Episkopi Village Limassol

Episkopi Village Map

Meaning Of The Name For Episkopi Village

The name Episkopi means "home of the bishop" and comes from the fact that when the nearby site of Kourion (curium) was abandoned in the 7th century, the bishop moved his seat here.

Where Is It?

A village of mixed population in the Limassol district. It is found about 14 kilometers west of the city of Limassol and 40 kilometers east of Pafos, connected with them by a modern intercity highway.

The greatest part of its area is included in the grounds of the British bases of Akrotiri & Episkopi.

Episkopi is built on the foothill of ancient Kourion with a fertile plain stretching to the south, at a height of 60 meters, close to the west bank of the river Kouris and overlooking the bay of Kourion.

The archaeological findings, found in almost the entire area of the community, reveal that during ancient times Episkopi was connected to the city of Kourion. During the first centuries AD, Episkopi succeeded Kourion as a center of the region and a seat of bishops.

What Is There?

The village has some rural accommodation and a decent village inn, not suprisingley called the Episkopi Village Inn.

From a cultural point of view, you can visit:

Kourion Museum

(text courtesy of Episkopi Village Official Website)

The archaeological Museum of Kourion is located at the centre of the Episkopi village community and is housed in a tow-level mansion that was built in 1937.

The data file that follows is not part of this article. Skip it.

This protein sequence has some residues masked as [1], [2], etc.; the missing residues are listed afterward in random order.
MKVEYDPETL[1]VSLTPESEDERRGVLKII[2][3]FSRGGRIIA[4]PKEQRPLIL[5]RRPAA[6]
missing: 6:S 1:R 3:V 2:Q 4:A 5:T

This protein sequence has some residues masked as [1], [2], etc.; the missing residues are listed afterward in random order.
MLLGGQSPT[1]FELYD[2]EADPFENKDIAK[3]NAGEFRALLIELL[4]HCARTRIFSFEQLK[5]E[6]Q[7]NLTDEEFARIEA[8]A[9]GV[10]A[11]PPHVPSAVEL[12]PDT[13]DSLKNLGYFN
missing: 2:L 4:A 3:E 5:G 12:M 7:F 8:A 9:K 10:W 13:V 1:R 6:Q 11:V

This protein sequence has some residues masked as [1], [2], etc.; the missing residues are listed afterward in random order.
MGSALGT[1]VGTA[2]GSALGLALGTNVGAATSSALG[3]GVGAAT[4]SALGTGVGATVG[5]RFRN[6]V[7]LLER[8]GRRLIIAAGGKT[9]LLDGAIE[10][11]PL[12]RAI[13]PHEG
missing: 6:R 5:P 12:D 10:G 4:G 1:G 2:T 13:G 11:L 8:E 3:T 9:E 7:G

This mansion was the residence of George McFadden who was the excavations' officer of the University Museum of Pennsylvania, which conducted excavations in the region of Kourion and in the area of the "Apollo Hylates" Temple (Apollo of the woods).

After MacFadden's tragic death at the age of 43 (he drowned at "Lady's Mile beach on the 19th of April, 1953), the mansion was donated to the Antiquities Department of Cyprus -in accordance with the desires of the deceased.

The building is magisterial, made out of stone, in folkloric architectural style, and with large internal and external arches. The large, external yard with three large cypress trees that lend beauty to the whole landscape is magnificent.

In the building's first floor there are rooms that host the local and foreign archaeologists that come to conduct new excavations in the Kourion region.

In the building's level floor are the office of the guard, a small kitchen, a room with a bath and toilets, and the two large rooms that contain antiquities from the various archaeological venues of Episkopi.

In the West room there are exhibits from the Kourion region, the cemetery of St. Ermogenis, the "Kaloriziki" region, and the Early Christian Basilica. Some of its exhibits are the skeletons of victims from the great earthquake that occurred in the 4th century AD, the statue of the Child and the Dolphin (Roman Nymphaeum, Kourion 2nd century AD), ceramics from the Hellenistic era, golden and bronze jewels, various statues, and small pieces of mosaics.